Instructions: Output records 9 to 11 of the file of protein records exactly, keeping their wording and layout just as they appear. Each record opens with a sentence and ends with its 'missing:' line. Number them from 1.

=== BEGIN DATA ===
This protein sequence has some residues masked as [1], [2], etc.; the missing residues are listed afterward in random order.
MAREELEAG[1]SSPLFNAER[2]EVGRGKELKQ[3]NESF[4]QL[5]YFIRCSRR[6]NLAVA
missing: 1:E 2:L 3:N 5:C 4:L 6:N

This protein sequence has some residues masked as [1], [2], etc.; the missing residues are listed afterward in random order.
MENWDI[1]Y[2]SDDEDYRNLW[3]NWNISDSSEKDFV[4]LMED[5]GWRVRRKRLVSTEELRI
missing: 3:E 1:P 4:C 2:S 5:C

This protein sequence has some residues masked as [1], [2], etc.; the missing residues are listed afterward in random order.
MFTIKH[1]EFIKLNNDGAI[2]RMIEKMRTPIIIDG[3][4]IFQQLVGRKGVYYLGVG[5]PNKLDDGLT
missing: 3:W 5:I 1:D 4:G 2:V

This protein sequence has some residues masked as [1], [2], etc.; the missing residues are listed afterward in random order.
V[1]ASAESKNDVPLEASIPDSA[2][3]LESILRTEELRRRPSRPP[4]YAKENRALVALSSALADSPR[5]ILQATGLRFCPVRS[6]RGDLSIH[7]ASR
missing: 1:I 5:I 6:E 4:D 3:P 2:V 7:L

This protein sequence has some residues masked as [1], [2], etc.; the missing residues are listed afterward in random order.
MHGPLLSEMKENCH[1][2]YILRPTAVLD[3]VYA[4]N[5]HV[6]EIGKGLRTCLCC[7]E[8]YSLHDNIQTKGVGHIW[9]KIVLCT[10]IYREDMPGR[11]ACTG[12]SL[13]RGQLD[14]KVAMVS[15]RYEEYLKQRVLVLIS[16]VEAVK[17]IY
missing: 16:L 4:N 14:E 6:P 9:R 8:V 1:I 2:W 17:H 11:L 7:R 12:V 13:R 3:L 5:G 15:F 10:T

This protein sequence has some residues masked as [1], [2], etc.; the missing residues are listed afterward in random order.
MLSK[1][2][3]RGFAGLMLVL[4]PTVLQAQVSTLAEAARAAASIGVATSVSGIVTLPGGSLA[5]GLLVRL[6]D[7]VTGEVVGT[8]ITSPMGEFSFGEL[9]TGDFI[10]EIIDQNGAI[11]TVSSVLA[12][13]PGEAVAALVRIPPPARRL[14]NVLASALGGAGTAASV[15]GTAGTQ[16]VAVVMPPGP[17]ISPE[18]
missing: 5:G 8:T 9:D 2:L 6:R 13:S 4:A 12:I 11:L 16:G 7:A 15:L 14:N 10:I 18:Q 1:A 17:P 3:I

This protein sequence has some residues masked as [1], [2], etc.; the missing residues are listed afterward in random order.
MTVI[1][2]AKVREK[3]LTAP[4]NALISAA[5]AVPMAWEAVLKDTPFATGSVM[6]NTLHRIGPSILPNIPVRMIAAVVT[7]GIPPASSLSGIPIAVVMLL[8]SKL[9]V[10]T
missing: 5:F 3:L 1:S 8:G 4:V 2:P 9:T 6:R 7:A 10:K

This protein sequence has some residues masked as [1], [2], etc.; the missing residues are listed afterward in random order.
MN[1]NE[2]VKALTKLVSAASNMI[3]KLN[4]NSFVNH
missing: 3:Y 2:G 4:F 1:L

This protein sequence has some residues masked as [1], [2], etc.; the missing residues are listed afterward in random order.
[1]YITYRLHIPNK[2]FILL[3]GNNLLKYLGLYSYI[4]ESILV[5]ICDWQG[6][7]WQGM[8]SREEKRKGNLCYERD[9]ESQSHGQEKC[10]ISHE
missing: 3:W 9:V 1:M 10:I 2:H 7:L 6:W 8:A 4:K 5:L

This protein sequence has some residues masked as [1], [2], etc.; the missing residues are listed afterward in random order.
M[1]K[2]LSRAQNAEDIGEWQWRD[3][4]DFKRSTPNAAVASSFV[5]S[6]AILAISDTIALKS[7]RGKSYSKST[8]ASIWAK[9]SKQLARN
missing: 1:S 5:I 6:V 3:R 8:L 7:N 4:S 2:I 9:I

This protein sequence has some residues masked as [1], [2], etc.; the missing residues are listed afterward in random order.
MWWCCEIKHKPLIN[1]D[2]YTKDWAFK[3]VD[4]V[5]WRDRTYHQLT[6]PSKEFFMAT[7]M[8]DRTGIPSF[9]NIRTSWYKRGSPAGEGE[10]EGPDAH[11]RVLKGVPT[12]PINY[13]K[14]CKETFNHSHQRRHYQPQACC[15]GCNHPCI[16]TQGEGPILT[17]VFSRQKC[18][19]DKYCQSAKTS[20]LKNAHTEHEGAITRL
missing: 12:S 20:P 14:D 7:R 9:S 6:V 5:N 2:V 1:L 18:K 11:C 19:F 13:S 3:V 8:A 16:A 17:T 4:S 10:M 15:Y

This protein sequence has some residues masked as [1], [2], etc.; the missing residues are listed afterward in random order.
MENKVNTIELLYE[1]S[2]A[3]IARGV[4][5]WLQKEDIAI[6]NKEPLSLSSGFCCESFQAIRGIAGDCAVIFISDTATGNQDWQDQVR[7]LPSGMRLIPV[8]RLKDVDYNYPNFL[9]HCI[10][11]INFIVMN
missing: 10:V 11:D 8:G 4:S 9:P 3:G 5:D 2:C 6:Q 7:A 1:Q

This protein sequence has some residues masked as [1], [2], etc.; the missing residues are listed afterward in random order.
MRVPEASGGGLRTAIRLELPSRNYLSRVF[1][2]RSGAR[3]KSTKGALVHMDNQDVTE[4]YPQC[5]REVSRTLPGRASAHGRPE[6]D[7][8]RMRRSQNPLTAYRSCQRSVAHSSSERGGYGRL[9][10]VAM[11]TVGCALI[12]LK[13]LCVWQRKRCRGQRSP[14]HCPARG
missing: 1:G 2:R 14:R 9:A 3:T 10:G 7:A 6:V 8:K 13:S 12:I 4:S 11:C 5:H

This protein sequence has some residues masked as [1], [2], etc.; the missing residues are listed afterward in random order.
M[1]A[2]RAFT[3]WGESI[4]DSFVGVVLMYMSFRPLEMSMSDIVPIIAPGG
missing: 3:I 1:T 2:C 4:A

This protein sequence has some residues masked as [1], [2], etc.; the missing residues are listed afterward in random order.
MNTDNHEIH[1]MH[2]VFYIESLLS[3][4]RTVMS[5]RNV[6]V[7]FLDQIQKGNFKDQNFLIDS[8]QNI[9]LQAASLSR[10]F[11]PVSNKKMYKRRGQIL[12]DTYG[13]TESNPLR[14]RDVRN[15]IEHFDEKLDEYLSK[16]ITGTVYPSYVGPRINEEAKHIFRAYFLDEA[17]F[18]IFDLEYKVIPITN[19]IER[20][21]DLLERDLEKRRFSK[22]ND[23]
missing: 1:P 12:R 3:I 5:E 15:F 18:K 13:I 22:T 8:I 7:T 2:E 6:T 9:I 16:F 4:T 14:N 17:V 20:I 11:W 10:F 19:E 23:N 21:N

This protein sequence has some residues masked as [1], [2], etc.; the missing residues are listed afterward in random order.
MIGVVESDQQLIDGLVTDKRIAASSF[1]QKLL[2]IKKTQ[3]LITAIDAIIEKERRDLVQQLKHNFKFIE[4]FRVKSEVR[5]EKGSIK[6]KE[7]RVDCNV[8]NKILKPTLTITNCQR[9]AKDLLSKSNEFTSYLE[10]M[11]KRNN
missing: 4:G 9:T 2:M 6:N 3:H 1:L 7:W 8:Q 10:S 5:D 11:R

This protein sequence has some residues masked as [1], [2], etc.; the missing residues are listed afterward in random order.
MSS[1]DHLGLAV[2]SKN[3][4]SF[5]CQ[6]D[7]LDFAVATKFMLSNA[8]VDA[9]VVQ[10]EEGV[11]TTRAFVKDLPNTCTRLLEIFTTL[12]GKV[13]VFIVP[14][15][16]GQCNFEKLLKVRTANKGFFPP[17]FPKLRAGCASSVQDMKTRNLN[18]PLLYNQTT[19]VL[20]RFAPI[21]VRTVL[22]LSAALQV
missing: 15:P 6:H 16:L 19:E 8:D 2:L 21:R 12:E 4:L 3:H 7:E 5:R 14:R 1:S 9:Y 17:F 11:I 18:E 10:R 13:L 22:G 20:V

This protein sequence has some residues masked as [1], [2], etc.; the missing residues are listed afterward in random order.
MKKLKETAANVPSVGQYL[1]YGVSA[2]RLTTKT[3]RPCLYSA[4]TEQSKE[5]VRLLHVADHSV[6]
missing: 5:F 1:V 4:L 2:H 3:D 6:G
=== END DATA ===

This protein sequence has some residues masked as [1], [2], etc.; the missing residues are listed afterward in random order.
[1]YITYRLHIPNK[2]FILL[3]GNNLLKYLGLYSYI[4]ESILV[5]ICDWQG[6][7]WQGM[8]SREEKRKGNLCYERD[9]ESQSHGQEKC[10]ISHE
missing: 3:W 9:V 1:M 10:I 2:H 7:L 6:W 8:A 4:K 5:L

This protein sequence has some residues masked as [1], [2], etc.; the missing residues are listed afterward in random order.
M[1]K[2]LSRAQNAEDIGEWQWRD[3][4]DFKRSTPNAAVASSFV[5]S[6]AILAISDTIALKS[7]RGKSYSKST[8]ASIWAK[9]SKQLARN
missing: 1:S 5:I 6:V 3:R 8:L 7:N 4:S 2:I 9:I

This protein sequence has some residues masked as [1], [2], etc.; the missing residues are listed afterward in random order.
MWWCCEIKHKPLIN[1]D[2]YTKDWAFK[3]VD[4]V[5]WRDRTYHQLT[6]PSKEFFMAT[7]M[8]DRTGIPSF[9]NIRTSWYKRGSPAGEGE[10]EGPDAH[11]RVLKGVPT[12]PINY[13]K[14]CKETFNHSHQRRHYQPQACC[15]GCNHPCI[16]TQGEGPILT[17]VFSRQKC[18][19]DKYCQSAKTS[20]LKNAHTEHEGAITRL
missing: 12:S 20:P 14:D 7:R 9:S 6:V 5:N 2:V 1:L 18:K 11:C 19:F 13:S 3:V 8:A 16:A 17:T 4:S 10:M 15:Y